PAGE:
Personal Time Management

What is Personal Time?
Who does your time belong to? When you wake up tomorrow, you’ll start with exactly 24 hours of personal time. However, most of us have traded part of our 24 hours for benefits. If you work or go to school, you have traded part of your time for education or pay. Personal time is what we call “free time” or the time we haven’t already bartered away.

How do we spend our time?
The average person spends the following amount of time in an average day:

  1. 8.5 hours sleeping.
  2. 1 hour devoted to personal care.
  3. 2.5 hours on household chores (cooking, cleaning, gardening, shopping, etc)
  4. 8.5 hours at work and/or school related activities on weekdays and (4 to 5 hours on the weekend).
  5. 3 hours caring for others, either those who live with us (children and spouses) or those outside of our homes (elderly relatives, volunteer work).
If you add up the numbers, you’ll see that “free time” is really at a premium!

Making Every Minute Count
The trick to managing personal time is first determining how much time you have to manage. Use the example above and put the time you spend sleeping, in personal care, doing chores, at work (or school), and in caring for others during your week to zero in on the personal time you have left to manage.

  • Be realistic in categorizing your time. You’ll need at least three categories: work (school) time, sleep time, and personal time.
    1. Your first inclination in planning personal time may be to subtract your 8-hour workday from your 24 hours, leaving you with 16 hours of personal time. However, although sleep-time is part of personal time, it isn’t really time you can manage. Sleep patterns are very important to the way you function during your waking hours. Don’t cut yourself short. If you think you’re sleeping too much of your life away, gradually cut down on sleep. Begin with either retiring 15 minutes later or waking 15 minutes earlier.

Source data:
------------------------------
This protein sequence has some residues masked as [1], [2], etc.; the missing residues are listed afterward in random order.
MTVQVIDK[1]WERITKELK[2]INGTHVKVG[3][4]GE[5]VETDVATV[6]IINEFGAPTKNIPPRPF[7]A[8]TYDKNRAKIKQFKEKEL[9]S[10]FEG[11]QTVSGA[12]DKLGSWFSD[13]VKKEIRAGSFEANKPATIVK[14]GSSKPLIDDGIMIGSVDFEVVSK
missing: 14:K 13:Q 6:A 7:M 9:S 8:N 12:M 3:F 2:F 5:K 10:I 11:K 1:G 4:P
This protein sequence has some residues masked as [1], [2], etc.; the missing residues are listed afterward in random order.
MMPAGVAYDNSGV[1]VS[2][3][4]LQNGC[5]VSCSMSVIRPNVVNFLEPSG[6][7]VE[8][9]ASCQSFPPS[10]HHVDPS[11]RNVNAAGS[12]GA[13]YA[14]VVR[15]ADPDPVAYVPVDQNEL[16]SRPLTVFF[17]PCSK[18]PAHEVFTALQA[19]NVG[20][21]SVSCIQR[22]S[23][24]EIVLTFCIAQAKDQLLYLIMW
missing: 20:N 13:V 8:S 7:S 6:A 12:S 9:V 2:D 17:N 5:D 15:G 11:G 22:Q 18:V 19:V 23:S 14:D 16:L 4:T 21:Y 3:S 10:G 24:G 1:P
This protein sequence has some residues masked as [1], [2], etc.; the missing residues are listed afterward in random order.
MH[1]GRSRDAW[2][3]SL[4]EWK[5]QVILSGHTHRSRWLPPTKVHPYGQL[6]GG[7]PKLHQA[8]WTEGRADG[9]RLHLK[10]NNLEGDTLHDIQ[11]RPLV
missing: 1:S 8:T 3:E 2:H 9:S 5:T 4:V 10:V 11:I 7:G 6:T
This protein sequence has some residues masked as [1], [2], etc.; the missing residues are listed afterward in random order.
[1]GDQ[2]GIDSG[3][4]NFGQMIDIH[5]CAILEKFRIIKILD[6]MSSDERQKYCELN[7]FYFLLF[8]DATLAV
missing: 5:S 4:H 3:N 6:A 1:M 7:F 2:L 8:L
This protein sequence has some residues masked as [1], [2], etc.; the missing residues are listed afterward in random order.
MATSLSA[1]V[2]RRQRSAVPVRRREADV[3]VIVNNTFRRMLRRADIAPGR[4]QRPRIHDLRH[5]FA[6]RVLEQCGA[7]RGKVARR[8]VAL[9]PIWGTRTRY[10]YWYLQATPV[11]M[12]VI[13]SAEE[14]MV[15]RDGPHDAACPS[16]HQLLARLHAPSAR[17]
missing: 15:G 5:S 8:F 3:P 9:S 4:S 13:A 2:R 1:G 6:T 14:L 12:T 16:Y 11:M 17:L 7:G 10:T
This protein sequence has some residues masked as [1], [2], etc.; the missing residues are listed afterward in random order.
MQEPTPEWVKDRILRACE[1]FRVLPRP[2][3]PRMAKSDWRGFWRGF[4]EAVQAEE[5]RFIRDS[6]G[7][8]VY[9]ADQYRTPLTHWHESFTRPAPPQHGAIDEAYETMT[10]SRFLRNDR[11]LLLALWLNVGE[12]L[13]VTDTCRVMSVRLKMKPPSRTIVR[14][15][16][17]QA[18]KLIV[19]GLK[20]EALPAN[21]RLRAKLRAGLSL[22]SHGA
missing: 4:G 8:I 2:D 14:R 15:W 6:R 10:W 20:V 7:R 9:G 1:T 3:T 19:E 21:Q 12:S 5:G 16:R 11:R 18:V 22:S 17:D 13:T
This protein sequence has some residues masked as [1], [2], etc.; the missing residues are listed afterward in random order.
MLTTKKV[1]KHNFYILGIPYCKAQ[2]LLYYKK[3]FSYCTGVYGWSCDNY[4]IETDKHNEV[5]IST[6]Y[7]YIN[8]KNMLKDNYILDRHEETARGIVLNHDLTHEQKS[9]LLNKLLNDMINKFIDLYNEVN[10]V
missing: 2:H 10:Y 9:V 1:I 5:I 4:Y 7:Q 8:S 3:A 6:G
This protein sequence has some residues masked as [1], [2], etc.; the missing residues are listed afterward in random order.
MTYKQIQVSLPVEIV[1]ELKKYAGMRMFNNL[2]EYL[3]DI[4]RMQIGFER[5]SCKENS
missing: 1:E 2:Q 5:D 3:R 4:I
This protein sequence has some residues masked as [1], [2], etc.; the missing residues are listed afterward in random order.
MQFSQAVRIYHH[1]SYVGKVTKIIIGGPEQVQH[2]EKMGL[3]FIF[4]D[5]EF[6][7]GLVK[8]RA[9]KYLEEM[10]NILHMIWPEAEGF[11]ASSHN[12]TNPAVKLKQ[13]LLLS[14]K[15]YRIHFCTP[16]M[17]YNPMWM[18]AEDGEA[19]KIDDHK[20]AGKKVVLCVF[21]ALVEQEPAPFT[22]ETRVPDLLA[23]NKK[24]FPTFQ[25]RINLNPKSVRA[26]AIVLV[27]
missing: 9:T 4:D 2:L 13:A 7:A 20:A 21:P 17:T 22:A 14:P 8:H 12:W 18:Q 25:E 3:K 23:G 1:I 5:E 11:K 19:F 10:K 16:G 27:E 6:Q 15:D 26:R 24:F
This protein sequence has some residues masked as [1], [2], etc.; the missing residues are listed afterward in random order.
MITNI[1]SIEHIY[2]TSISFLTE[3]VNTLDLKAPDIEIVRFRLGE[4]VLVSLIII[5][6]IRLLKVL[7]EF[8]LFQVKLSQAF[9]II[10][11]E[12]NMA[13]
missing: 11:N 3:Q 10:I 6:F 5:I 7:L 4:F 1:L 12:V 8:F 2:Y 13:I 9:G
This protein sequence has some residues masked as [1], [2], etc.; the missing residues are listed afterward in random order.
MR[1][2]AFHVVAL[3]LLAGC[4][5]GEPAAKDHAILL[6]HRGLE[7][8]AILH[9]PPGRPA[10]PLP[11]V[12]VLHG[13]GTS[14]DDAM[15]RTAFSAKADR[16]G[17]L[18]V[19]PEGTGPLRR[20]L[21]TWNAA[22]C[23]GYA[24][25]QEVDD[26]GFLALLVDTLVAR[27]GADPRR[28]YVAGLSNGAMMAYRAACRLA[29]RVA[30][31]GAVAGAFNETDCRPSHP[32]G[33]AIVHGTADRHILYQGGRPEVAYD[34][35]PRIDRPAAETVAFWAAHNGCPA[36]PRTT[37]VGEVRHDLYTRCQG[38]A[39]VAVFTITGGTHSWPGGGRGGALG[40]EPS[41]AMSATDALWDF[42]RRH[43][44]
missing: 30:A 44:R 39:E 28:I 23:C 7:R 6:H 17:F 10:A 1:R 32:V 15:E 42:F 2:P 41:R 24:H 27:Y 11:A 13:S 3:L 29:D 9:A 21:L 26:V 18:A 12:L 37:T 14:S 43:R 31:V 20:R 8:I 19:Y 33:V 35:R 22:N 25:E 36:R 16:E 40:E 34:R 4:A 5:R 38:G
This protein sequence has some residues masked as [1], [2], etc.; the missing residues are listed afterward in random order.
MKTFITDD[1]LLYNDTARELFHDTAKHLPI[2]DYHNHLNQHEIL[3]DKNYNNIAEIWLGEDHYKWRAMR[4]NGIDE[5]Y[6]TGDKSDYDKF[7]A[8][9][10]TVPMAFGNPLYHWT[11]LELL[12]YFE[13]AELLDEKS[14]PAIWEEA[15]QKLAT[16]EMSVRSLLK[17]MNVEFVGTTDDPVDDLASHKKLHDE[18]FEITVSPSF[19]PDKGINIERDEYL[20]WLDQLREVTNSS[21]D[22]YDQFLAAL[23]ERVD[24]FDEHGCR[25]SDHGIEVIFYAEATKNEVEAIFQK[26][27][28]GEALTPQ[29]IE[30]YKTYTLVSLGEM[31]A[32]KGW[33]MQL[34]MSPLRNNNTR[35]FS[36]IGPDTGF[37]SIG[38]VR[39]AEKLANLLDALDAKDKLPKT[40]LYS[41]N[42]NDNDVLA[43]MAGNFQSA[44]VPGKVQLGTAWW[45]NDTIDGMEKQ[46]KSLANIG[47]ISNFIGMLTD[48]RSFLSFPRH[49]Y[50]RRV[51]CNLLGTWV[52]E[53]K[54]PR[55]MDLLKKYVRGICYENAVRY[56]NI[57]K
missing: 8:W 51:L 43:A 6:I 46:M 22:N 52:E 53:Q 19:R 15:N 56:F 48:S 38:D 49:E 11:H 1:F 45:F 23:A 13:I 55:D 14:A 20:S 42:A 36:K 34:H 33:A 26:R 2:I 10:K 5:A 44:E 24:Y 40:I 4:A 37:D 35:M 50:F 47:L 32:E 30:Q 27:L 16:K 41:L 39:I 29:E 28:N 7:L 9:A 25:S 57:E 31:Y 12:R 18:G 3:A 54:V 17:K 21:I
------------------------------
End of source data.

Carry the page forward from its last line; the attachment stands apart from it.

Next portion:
2. Consider travel time to work as work time. If your main focus on waking is getting ready for work, you might also want to consider that as work time.
    3. Personal time spent in relaxation is as important as the rest of your day. Schedule time to read, exercise, meditate… things you’d like to do… on your To Do list.
    4. Break times at work are personal time. If that’s not true for you, then you probably need to learn to say “no”. Make use of wasted minutes during lunch hours and breaks. Bring a book to work, take a walk, run an errand.
    5. Delegate some daily chores to the weekend.
    6. Learn to multi-task. You can fold the laundry while the potatoes are cooking.
    7. Divide large tasks into small ones. “Today I’ll mow the lawn, tomorrow I’ll tackle the weeds.”
    8. Don’t be afraid to ask for help and delegate some chores to others. Learn to barter with housemates. “I’ll help weed the garden if you’ll help wash the car.”
    9. Mark your place. A lot of us waste a good part of our time just finding “where we left off”. Keep a notepad or a pad of post-its nearby for emergencies and write yourself a note. Cross finished chores from your To Do List.
    10. Become listed. A grocery list can keep you from an extra trip to the store when you forget the milk. To Do Lists help you keep your focus on what you need to get done so that you have more time to do the things you want to do!

Time Management for High School Students ►




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